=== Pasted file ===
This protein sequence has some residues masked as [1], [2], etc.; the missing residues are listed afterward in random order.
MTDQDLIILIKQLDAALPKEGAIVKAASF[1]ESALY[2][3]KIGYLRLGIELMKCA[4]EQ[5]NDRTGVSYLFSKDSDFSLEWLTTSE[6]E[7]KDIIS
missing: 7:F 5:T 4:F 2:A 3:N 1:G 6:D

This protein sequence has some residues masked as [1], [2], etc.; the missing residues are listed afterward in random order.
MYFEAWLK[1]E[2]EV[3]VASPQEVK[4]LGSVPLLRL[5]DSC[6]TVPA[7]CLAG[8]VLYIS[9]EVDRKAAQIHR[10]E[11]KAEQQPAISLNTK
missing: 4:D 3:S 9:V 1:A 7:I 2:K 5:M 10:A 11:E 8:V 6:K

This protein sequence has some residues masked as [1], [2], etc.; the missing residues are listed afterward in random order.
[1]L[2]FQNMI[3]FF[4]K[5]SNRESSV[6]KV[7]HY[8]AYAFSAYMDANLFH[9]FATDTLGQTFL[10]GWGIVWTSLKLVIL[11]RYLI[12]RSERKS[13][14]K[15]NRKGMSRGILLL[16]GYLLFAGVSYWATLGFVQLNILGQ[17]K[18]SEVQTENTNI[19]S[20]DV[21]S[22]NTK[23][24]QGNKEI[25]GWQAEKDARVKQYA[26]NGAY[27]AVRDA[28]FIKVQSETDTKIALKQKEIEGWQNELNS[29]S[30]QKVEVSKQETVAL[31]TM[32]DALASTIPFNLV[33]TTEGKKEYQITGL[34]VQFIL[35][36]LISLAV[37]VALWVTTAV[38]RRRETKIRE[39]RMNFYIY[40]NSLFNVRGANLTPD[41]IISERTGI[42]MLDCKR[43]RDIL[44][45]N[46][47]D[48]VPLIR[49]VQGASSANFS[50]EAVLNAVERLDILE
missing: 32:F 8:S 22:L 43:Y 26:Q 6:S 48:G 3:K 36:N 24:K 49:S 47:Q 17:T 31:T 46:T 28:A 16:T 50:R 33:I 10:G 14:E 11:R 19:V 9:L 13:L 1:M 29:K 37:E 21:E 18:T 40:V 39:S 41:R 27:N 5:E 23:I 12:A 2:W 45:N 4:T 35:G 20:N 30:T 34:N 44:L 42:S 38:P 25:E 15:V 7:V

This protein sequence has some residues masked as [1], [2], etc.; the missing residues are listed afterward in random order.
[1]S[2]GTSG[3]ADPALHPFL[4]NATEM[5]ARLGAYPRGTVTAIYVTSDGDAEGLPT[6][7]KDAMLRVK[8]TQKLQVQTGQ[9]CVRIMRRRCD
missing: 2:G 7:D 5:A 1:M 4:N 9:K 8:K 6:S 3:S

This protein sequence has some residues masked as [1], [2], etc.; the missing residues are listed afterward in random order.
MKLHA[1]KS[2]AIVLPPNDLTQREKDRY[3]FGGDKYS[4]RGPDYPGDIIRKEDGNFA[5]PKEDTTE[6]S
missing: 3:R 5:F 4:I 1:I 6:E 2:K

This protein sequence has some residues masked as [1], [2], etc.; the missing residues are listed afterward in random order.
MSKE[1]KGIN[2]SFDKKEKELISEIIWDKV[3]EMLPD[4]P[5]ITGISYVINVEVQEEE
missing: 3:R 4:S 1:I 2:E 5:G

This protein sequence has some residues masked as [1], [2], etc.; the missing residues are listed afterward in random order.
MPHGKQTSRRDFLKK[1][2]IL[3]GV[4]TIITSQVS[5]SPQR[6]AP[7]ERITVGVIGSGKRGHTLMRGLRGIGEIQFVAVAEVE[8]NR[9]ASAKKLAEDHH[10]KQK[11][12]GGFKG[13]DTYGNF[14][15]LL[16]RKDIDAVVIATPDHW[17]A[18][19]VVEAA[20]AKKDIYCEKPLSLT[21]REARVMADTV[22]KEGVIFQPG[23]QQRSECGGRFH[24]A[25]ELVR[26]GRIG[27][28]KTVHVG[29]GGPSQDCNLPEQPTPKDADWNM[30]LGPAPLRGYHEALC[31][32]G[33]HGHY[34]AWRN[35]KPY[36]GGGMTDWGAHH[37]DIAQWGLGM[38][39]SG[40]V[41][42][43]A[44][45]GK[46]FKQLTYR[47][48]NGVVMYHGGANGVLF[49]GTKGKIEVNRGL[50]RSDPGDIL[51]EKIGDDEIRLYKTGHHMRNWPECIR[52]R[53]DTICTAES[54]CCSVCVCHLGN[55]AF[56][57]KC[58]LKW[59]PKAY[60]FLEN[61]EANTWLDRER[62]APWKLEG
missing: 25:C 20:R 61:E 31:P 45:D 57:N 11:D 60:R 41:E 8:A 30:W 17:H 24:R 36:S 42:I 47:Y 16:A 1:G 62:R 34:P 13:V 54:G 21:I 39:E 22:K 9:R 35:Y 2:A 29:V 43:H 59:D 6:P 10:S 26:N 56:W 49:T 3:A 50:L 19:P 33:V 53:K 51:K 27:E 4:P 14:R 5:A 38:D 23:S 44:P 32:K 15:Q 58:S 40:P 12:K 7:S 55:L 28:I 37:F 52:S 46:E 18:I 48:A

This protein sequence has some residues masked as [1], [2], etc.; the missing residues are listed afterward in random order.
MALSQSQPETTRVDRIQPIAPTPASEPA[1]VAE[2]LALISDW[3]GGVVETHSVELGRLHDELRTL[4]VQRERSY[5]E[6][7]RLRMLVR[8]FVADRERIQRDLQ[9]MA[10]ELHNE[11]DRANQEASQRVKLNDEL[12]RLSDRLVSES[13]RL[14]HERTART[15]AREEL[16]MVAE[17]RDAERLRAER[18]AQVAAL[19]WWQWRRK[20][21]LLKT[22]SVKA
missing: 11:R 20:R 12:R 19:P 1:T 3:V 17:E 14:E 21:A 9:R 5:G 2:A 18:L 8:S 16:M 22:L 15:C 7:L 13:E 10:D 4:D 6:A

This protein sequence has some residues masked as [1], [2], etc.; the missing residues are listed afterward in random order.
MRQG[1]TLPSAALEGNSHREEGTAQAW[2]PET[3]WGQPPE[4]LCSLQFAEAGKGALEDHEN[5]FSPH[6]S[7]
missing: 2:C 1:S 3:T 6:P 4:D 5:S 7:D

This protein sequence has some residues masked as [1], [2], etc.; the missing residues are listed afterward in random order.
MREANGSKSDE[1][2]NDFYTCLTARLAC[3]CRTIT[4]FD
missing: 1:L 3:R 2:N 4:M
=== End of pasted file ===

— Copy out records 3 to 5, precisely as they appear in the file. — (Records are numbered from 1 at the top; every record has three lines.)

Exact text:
This protein sequence has some residues masked as [1], [2], etc.; the missing residues are listed afterward in random order.
[1]L[2]FQNMI[3]FF[4]K[5]SNRESSV[6]KV[7]HY[8]AYAFSAYMDANLFH[9]FATDTLGQTFL[10]GWGIVWTSLKLVIL[11]RYLI[12]RSERKS[13][14]K[15]NRKGMSRGILLL[16]GYLLFAGVSYWATLGFVQLNILGQ[17]K[18]SEVQTENTNI[19]S[20]DV[21]S[22]NTK[23][24]QGNKEI[25]GWQAEKDARVKQYA[26]NGAY[27]AVRDA[28]FIKVQSETDTKIALKQKEIEGWQNELNS[29]S[30]QKVEVSKQETVAL[31]TM[32]DALASTIPFNLV[33]TTEGKKEYQITGL[34]VQFIL[35][36]LISLAV[37]VALWVTTAV[38]RRRETKIRE[39]RMNFYIY[40]NSLFNVRGANLTPD[41]IISERTGI[42]MLDCKR[43]RDIL[44][45]N[46][47]D[48]VPLIR[49]VQGASSANFS[50]EAVLNAVERLDILE
missing: 32:F 8:S 22:L 43:Y 26:Q 6:S 48:G 3:K 36:N 24:K 49:S 47:Q 17:T 31:T 46:T 28:A 16:T 50:R 33:I 10:G 14:E 11:R 19:V 9:L 13:L 1:M 29:K 37:E 21:E 18:T 40:V 39:S 41:R 27:N 5:E 23:I 12:A 2:W 45:N 4:T 35:G 20:N 30:T 34:N 44:L 42:S 38:P 25:E 15:V 7:V

This protein sequence has some residues masked as [1], [2], etc.; the missing residues are listed afterward in random order.
[1]S[2]GTSG[3]ADPALHPFL[4]NATEM[5]ARLGAYPRGTVTAIYVTSDGDAEGLPT[6][7]KDAMLRVK[8]TQKLQVQTGQ[9]CVRIMRRRCD
missing: 2:G 7:D 5:A 1:M 4:N 9:K 8:K 6:S 3:S

This protein sequence has some residues masked as [1], [2], etc.; the missing residues are listed afterward in random order.
MKLHA[1]KS[2]AIVLPPNDLTQREKDRY[3]FGGDKYS[4]RGPDYPGDIIRKEDGNFA[5]PKEDTTE[6]S
missing: 3:R 5:F 4:I 1:I 6:E 2:K